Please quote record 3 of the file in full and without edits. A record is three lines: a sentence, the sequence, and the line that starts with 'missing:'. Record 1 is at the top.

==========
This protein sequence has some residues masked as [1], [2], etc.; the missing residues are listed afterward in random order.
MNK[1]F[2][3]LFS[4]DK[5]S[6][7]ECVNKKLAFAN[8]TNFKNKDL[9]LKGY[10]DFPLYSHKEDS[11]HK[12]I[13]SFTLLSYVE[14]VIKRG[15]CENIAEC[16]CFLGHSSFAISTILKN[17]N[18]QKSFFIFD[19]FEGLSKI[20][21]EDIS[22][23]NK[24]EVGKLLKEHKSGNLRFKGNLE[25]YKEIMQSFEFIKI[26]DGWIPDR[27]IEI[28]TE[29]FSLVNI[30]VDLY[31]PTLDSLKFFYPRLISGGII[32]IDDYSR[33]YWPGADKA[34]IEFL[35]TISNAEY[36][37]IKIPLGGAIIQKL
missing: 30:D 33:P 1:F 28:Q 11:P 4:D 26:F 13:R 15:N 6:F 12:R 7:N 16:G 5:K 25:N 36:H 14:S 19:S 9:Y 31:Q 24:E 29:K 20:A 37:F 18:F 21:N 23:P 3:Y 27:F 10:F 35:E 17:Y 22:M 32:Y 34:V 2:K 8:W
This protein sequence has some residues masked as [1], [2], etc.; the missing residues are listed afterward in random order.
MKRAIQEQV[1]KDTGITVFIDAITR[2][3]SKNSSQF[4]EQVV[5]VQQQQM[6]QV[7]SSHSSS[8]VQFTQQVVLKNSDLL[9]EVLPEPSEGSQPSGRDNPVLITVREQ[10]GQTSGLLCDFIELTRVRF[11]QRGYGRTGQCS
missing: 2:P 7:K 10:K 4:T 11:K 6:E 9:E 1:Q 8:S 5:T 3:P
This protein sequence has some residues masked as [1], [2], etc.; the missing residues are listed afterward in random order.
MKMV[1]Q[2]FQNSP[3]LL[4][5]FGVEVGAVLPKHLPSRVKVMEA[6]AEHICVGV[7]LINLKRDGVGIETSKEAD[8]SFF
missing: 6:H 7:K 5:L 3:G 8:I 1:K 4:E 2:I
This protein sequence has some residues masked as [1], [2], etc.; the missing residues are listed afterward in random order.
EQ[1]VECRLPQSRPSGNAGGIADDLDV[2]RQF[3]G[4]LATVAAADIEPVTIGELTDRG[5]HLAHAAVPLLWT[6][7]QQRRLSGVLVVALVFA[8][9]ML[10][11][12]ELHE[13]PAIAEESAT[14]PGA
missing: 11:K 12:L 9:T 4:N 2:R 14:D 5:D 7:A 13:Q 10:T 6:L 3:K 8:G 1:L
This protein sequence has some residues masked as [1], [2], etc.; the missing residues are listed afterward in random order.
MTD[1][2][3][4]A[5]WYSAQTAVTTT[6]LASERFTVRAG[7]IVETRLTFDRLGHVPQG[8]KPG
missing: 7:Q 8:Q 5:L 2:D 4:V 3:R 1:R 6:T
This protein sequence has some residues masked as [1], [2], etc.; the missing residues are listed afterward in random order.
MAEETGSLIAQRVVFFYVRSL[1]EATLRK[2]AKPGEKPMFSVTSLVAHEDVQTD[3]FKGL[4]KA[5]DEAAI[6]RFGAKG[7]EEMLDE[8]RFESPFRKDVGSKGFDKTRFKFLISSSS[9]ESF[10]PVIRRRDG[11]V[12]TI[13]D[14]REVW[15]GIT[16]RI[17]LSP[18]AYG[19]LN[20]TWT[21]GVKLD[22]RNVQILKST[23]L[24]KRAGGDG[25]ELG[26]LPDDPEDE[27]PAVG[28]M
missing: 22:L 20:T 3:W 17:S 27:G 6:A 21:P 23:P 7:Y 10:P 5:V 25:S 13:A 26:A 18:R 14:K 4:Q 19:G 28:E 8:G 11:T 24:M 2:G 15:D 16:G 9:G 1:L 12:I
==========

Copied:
This protein sequence has some residues masked as [1], [2], etc.; the missing residues are listed afterward in random order.
MKMV[1]Q[2]FQNSP[3]LL[4][5]FGVEVGAVLPKHLPSRVKVMEA[6]AEHICVGV[7]LINLKRDGVGIETSKEAD[8]SFF
missing: 6:H 7:K 5:L 3:G 8:I 1:K 4:E 2:I